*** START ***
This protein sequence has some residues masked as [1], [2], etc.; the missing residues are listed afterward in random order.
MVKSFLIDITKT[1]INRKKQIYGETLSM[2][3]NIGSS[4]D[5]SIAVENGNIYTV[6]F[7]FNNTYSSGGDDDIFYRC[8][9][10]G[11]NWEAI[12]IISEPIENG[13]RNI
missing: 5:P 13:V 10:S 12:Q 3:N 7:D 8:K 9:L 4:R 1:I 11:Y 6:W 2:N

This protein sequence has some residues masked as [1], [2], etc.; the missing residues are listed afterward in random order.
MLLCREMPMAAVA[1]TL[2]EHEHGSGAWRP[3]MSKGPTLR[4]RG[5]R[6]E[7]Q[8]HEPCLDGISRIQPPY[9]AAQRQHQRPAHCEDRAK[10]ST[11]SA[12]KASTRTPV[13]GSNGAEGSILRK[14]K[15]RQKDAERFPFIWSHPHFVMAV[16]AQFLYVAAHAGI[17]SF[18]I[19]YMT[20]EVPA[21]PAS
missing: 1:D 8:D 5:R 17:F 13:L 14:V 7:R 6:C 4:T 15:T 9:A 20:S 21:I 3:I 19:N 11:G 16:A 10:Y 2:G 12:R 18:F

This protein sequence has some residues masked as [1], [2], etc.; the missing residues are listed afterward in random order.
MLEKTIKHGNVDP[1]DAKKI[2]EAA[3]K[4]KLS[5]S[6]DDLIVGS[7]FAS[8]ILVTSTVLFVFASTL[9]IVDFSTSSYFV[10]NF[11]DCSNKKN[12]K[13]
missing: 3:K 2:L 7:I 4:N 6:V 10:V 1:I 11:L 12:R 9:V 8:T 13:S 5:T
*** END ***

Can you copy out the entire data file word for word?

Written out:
This protein sequence has some residues masked as [1], [2], etc.; the missing residues are listed afterward in random order.
MVKSFLIDITKT[1]INRKKQIYGETLSM[2][3]NIGSS[4]D[5]SIAVENGNIYTV[6]F[7]FNNTYSSGGDDDIFYRC[8][9][10]G[11]NWEAI[12]IISEPIENG[13]RNI
missing: 5:P 13:V 10:S 12:Q 3:N 7:D 8:K 9:L 4:R 1:I 11:Y 6:W 2:N

This protein sequence has some residues masked as [1], [2], etc.; the missing residues are listed afterward in random order.
MLLCREMPMAAVA[1]TL[2]EHEHGSGAWRP[3]MSKGPTLR[4]RG[5]R[6]E[7]Q[8]HEPCLDGISRIQPPY[9]AAQRQHQRPAHCEDRAK[10]ST[11]SA[12]KASTRTPV[13]GSNGAEGSILRK[14]K[15]RQKDAERFPFIWSHPHFVMAV[16]AQFLYVAAHAGI[17]SF[18]I[19]YMT[20]EVPA[21]PAS
missing: 1:D 8:D 5:R 17:F 13:L 14:V 7:R 6:C 4:T 15:T 9:A 20:S 21:I 3:I 19:N 11:G 16:A 10:Y 2:G 12:R 18:F

This protein sequence has some residues masked as [1], [2], etc.; the missing residues are listed afterward in random order.
MLEKTIKHGNVDP[1]DAKKI[2]EAA[3]K[4]KLS[5]S[6]DDLIVGS[7]FAS[8]ILVTSTVLFVFASTL[9]IVDFSTSSYFV[10]NF[11]DCSNKKN[12]K[13]
missing: 3:K 2:L 7:I 4:N 6:V 10:V 1:I 11:L 12:R 9:V 8:T 13:S 5:T